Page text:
As the company has matured, it has also lost employees, including Tristan Walker, the head of business development; Chrysanthe Tenentes, the company’s first community manager; and most notably, Naveen Selvadurai, its other co-founder.
Mr. Selvadurai left Foursquare in early May, saying on his personal blog that he wanted to do something new.
Mr. Crowley maintains that the departures were part of the normal growing pains for a start-up expanding from a handful of employees in 2010 to 120 now, and offices in New York, San Francisco and London.
Mr. Selvadurai was pushed out so that more experienced executives could shape the future of the business, according to a person close to the company who asked not to be identified because the person was not authorized to speak about the turnovers.
Foursquare also faces fiercer rivals than it did a few years ago. The local advertising and deals market has heated up as Facebook, Google, Twitter, Yelp and even Groupon have begun to focus more heavily on location-based offerings. The redesign places Foursquare much more squarely in competition with those big names, making it all the more crucial that the company hit its mark.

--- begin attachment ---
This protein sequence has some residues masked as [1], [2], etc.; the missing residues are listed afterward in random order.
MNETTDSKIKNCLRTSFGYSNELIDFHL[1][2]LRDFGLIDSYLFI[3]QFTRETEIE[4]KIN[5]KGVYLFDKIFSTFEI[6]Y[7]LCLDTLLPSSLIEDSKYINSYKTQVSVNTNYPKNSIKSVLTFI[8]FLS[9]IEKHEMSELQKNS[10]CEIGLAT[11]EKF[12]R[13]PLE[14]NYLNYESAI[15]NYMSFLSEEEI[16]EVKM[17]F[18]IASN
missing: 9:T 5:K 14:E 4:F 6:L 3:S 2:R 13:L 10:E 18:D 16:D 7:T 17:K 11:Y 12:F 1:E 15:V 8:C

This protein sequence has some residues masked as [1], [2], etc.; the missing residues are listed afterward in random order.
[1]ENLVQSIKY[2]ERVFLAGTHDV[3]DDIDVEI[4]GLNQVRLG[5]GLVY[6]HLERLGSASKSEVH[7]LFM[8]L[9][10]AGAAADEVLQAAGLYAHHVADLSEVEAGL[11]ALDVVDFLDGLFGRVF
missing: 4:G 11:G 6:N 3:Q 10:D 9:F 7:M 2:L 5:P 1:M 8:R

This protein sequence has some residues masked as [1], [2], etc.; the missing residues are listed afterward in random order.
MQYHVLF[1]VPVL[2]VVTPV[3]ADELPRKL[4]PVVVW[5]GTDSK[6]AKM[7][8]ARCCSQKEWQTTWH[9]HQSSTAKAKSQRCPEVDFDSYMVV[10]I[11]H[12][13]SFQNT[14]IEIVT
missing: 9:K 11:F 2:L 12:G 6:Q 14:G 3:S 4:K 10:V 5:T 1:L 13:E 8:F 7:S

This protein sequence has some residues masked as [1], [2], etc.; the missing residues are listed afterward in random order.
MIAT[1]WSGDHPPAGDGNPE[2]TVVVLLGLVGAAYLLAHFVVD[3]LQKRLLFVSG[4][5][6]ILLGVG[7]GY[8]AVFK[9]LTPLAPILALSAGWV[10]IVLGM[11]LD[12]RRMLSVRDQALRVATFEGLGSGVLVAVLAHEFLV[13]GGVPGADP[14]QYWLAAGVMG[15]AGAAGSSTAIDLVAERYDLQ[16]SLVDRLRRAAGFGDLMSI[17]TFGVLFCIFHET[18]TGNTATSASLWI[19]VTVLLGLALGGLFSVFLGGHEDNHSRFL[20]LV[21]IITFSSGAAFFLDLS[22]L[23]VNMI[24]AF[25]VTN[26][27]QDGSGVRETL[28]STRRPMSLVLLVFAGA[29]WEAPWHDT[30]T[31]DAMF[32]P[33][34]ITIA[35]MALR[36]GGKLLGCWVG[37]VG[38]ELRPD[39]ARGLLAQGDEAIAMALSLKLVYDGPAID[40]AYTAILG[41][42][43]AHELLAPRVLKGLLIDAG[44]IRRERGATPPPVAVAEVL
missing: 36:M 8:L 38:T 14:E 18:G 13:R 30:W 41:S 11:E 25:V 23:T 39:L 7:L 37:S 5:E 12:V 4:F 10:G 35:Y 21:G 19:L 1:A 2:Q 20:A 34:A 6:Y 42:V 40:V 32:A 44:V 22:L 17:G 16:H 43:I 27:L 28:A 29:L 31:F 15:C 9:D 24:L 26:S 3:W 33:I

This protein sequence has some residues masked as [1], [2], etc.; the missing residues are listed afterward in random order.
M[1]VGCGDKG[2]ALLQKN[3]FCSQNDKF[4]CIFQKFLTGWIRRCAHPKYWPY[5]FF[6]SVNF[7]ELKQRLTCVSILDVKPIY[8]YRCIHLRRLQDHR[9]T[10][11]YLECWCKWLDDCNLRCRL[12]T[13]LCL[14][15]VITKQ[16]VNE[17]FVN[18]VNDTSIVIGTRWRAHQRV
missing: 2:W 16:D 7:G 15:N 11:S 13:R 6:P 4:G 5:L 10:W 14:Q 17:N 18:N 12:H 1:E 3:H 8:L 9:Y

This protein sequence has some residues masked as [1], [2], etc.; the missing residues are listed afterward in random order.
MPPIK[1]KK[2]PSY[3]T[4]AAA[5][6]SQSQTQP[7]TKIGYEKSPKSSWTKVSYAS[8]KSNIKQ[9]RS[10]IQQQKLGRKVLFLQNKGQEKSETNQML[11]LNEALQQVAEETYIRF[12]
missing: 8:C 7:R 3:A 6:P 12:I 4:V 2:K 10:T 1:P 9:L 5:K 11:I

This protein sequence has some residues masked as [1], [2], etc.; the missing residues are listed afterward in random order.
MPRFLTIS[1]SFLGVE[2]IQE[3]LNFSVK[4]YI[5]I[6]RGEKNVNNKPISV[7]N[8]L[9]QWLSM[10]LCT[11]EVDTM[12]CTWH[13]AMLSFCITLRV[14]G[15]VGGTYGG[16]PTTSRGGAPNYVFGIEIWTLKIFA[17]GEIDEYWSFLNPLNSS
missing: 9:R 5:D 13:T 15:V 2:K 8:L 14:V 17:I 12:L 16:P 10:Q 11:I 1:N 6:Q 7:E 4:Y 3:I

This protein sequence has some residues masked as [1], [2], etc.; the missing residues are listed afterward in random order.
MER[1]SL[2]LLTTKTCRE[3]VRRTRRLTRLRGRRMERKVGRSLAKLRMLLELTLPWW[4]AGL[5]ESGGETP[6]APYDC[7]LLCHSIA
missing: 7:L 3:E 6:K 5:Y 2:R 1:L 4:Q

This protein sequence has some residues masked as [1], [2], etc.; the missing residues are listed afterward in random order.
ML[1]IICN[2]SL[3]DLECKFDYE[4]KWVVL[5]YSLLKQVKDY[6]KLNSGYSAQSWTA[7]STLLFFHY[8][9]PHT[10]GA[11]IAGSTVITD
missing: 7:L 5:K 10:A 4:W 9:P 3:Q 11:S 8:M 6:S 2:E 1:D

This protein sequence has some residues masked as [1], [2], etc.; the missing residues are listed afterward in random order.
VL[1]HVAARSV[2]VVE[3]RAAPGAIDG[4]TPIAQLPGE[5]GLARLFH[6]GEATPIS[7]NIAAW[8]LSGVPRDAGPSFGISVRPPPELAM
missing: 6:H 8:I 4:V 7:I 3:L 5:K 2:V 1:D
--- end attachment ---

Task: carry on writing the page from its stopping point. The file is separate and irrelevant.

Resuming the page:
Ms. Etlinger of Altimeter notes that so far no competitors have really managed to take the wind out of Foursquare’s sails. And many of Foursquare’s early competitors, including Loopt, Gowalla, Whrrl, Brightkite and Hot Potato, have disappeared, either folding their businesses or shutting after being acquired.
Mr. Crowley was reluctant to put a date on when the private company would turn on features that could generate profits, saying the start-up had “two to three years worth of runway,” meaning it has $72 million in venture capital in the bank and does not have to worry for now.
Foursquare has been flexing its ability to use its data for the benefit of corporate partners. American Express, for example, lets cardholders tie their accounts to Foursquare and redeem coupons and points at some stores and restaurants when they check in and pay with the card.
Mr. Crowley said those kinds of collaborations were just the start, pointing to potential tie-ins with car navigation systems and new kinds of mobile devices.
“We’re primed to take advantage of the next technology that matters,” he said. “What if we can be the data layer that powers all of those services?”